In attempting to answer these and other questions related to alternative means of transport, as well as their interconnection, a work group was created in 2013 with a wide representation within the mobility sector. This group brought together infrastructure managers, public freight and passenger transport operators, trade associations, carriers (cargo owners), regulators, the agency for promoting investment, logistics operators and business associations.
The main current constraints were immediately identified: the level of degradation of the infrastructure which forces trains to slow down and, consequently, results in slow commercial speeds; the technical obsolescence and lack of uniformity, mainly regarding signalling systems and the electrical supply; the existence of a considerable part of the railway network which is not electrified; limitations to the maximum length and weight of trains; inefficient connections with the main ports and logistics centres in Europe; and some cargo restrictions in parts of the network with the highest demand.
Based on the identified constraints, a set of recommendations aimed at the improvement of the infrastructure was produced together with a selection of the modernisation projects which should be carried out. Other recommendations not related to infrastructure were also drafted, most of which do not entail financial investment, and instead involve changes in norms or legislation.
Let us first address the recommendations which do not entail investment or, at least, do not require major investment. As far as non-infrastructural recommendations are concerned, the following stand out: the harmonisation of maximum load limitations in accordance with European baseline values; the flexibilisation of the tariff matrix, to boost market efficiency by the various agents and a distinction between freight and passenger transportation; better coordination between the infrastructure manager and operators; improvement of the interrelation between different means of transport as regards timetables and pricing; better integration of the Portuguese and Spanish railway networks; concentration of freight terminals under the jurisdiction of the infrastructure manager (already completed); and the drawing up of a contract between the Portuguese State and the infrastructure manager (since concluded and in force). Thus, non-infrastructural recommendations involve an ongoing process which essentially depends on the sector’s organisational ability and on political resolve.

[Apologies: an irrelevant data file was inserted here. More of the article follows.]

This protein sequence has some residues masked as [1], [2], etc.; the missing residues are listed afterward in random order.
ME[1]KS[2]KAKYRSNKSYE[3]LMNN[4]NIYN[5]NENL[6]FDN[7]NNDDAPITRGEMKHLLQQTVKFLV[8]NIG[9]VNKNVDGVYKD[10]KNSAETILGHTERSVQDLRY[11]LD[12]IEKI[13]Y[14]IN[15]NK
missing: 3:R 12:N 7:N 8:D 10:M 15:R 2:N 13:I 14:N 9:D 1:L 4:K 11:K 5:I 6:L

The recommendations aimed at improving the infrastructure led to a plan called FERROVIA2020, which is now fully underway. This plan, which is in line with today’s community financing framework and has a total investment of around €2,000 million until 2020, gives priority to the conclusion and modernisation of international routes which cross the country, as well as the modernisation of the network’s backbone – the North/South route between Lisbon and the Galiza border in Valença.
In all cases, double gauge monoblock concrete sleepers will be used, thus allowing gauges to be changed quickly and inexpensively, whenever necessary.
The implementation of the FERROVIA2020 plan is part of the path towards achieving the major strategic goals: “The rail network will tend to be fully electrified to power 25 kW, equipped with control-command and signaling systems according to the European standard (ERTMS / ETCS) and the main freight corridors, fully interoperable within themselves and with Spain, will be prepared for trains to travel with 750m length and 1,400 tons of cargo in simple traction.”
It seems clear that we live at a key moment in time. The solutions we advocate are complex and ambitious, but also necessary! As with all complex situations, we need to simplify our approach, and this is why I dare suggest two keywords as regards to the modernisation strategy of Portuguese railways: demand and interoperability. If we focus on these two concepts we will do what needs to be done and no more than that!